BIOL 1140 Human Biology (non-lab) (AA) (AS-E) (TM)
This course is offered on Main Campus and Online.
3 contact hours (outline)
This course introduces the fundamentals of human structure and function at the chemical, cellular, tissue, organ, and system levels.  Specific topics include the chemistry of life, cell structure and function, patterns of inheritance and human genetics, and the structure and functions of the body systems.  The course includes the study of homeostasis, tissues, and the integumentary, muscular, nervous, endocrine, cardiovascular, respiratory, immune, digestive, urinary, and reproductive systems.  This is a non-lab course intended for non-science majors.

BIOL 1150 Plant Biology (with lab) (AA) (AS-E) (TM)
This course is offered on Main Campus.
6 contact hours: 3 lecture, 3 lab (outline)
This course provides basic foundations in organismic biology related to plants.  It includes the cellular basis of plants, a study of plant cells and tissues, their structure and function, and basic energy relationships of cells.  Additionally, the course emphasizes structure, function, taxonomy, ecology, and importance of plants to humans.  Lab activities focus on experimental greenhouse studies, observations of plant morphology, and identification of local plant species.  This course is intended for non-science majors.

BIOL 1160 Animal Biology (with lab) (AA) (AS-E) (TM)
This course is offered on Main Campus.
6 contact hours: 3 lecture, 3 lab (outline)
This course provides an introduction to organismic biology related to animals.  It includes animal cell structure and function, biodiversity and evolution of the animal kingdom, and homeostasis and the organization of the animal body.  Additional specific topics include animal tissues; skeletal, muscular, digestive, respiratory, nervous, excretory, and reproductive organs and systems; nutrition and energy flow; importance of animals to humans; inheritance; and behavior.  This course includes both lecture and laboratory components and is intended for non-science majors.

BIOL 1170 Ecology and Environmental Biology (with lab) (AA) (AS-E) (TM)
This course is offered on Main Campus and at Lakeland East in Madison.
6 contact hours: 3 lecture, 3 lab (outline)
This course provides a framework for understanding basic ecology and environmental science.  It gives an introduction and overview of ecological concepts at the population, community, ecosystem, and biosphere levels.  Students will examine environmental impacts and solutions in the areas of air, water, and soil pollution; human population growth; energy use and alternatives; and biodiversity and conservation.  The course has both a lecture and laboratory component and is intended for non-science majors.  Because of similarities in course content, students who have taken BIOL 1030 Environmental Issues and Solutions should not take this course.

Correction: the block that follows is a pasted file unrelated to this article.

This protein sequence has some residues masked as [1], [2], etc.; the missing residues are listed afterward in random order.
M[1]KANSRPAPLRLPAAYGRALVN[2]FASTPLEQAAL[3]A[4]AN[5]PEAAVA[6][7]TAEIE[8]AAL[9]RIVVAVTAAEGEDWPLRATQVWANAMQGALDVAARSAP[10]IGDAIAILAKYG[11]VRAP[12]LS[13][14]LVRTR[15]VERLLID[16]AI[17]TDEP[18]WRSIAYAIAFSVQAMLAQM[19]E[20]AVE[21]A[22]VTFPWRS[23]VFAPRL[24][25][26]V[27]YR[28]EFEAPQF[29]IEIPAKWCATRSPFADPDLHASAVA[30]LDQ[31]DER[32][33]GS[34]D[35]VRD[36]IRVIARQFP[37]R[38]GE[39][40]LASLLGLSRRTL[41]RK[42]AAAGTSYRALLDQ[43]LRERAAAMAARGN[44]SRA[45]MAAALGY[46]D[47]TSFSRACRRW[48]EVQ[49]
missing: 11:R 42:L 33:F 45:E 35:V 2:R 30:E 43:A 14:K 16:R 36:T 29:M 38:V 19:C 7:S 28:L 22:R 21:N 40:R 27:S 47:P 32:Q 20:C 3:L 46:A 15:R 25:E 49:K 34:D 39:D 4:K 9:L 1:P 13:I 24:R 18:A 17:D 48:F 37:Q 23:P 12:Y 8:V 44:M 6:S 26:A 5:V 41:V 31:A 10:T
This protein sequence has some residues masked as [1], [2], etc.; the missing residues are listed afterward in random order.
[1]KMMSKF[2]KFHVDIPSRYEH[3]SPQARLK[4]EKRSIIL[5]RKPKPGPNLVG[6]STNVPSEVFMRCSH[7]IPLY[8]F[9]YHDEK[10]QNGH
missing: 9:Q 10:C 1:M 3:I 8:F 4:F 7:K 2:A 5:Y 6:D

BIOL 1190 Introduction to Evolutionary Biology (with lab) (AA) (AS-E) (TM)
This course is offered on Main Campus.
6 contact hours: 3 lecture, 3 lab (outline)
Prerequisite: high school biology or higher.  This course provides a framework for understanding the concepts of evolutionary biology.  It offers an overview of the subject by focusing on the underlying mechanisms that drive change in biological form and function through natural selection.  Students will explore the role of ecology, genetics, and development as modulators of change.  Special topics will include origins of life, plant and animal evolution, human evolution, evolution of sex, social and behavioral evolution, and infectious disease, as well as alternative views on origins and the socio-political consequences of this theory.  This is an elective biology course intended for both science and non-science major students pursuing degrees in biology, healthcare behavior, or education.

 Courses for Biology Majors

BIOL 1510 Principles of Biology I (with lab) (AA) (AS) (AS-E) (TM)
This course is offered on Main Campus and
in our new state-of-the-art labs in the Holden University Center*
6 contact hours: 3 lecture, 3 lab (outline)
This course introduces students to the organization of living systems, energy transfer, continuity of life, biodiversity, and classification of living things.  The topics include biological history, structure and functions of cells and cellular organelles, cell division, general biochemistry, cellular respiration, photosynthesis, DNA structure and function, protein synthesis, heredity, evolution, animal development, and classification.  It also introduces viruses, prokaryotes, Protista, and Fungi.  This course has both a lecture and laboratory component.  It provides the prerequisite for BIOL 1520 Principles of Biology II and other advanced courses in biology.  This course and BIOL 1520 provide a general introduction to the biological sciences for the science major.